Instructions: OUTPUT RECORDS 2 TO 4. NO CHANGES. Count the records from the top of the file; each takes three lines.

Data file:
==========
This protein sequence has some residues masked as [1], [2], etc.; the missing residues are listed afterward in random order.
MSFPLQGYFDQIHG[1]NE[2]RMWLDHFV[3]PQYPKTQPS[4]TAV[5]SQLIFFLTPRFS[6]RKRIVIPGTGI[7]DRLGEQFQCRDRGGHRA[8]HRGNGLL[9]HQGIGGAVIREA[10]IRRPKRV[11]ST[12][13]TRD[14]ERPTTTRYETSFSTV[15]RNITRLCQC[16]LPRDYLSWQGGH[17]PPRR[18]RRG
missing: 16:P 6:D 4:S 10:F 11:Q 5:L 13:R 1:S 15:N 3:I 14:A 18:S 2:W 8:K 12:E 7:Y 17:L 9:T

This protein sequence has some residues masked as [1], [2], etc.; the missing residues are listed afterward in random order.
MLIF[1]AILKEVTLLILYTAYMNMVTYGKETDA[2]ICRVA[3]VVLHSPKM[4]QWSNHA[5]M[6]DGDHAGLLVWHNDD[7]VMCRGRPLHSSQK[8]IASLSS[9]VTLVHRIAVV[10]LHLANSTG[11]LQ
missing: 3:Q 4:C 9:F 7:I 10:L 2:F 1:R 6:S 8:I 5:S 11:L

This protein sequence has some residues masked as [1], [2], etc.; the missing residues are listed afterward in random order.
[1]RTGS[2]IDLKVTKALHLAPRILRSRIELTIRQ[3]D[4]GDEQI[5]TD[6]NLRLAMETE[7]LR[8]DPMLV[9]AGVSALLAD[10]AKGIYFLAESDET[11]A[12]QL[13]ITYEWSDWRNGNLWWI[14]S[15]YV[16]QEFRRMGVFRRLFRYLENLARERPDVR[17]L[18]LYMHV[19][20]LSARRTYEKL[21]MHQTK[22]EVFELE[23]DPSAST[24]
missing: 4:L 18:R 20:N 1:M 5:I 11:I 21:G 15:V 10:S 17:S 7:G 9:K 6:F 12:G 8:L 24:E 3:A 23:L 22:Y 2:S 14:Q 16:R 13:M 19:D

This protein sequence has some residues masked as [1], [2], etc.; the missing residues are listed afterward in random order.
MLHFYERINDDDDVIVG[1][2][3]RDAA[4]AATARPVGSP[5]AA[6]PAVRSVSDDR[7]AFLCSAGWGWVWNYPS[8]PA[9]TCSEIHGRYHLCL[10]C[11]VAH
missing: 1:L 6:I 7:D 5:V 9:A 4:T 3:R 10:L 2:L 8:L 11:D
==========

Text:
This protein sequence has some residues masked as [1], [2], etc.; the missing residues are listed afterward in random order.
MLIF[1]AILKEVTLLILYTAYMNMVTYGKETDA[2]ICRVA[3]VVLHSPKM[4]QWSNHA[5]M[6]DGDHAGLLVWHNDD[7]VMCRGRPLHSSQK[8]IASLSS[9]VTLVHRIAVV[10]LHLANSTG[11]LQ
missing: 3:Q 4:C 9:F 7:I 10:L 2:F 1:R 6:S 8:I 5:S 11:L

This protein sequence has some residues masked as [1], [2], etc.; the missing residues are listed afterward in random order.
[1]RTGS[2]IDLKVTKALHLAPRILRSRIELTIRQ[3]D[4]GDEQI[5]TD[6]NLRLAMETE[7]LR[8]DPMLV[9]AGVSALLAD[10]AKGIYFLAESDET[11]A[12]QL[13]ITYEWSDWRNGNLWWI[14]S[15]YV[16]QEFRRMGVFRRLFRYLENLARERPDVR[17]L[18]LYMHV[19][20]LSARRTYEKL[21]MHQTK[22]EVFELE[23]DPSAST[24]
missing: 4:L 18:R 20:N 1:M 5:I 11:I 21:G 15:V 10:S 17:S 7:G 9:K 6:F 12:G 8:L 24:E 3:A 23:L 22:Y 2:S 14:Q 16:R 13:M 19:D

This protein sequence has some residues masked as [1], [2], etc.; the missing residues are listed afterward in random order.
MLHFYERINDDDDVIVG[1][2][3]RDAA[4]AATARPVGSP[5]AA[6]PAVRSVSDDR[7]AFLCSAGWGWVWNYPS[8]PA[9]TCSEIHGRYHLCL[10]C[11]VAH
missing: 1:L 6:I 7:D 5:V 9:A 4:T 3:R 10:L 2:L 8:L 11:D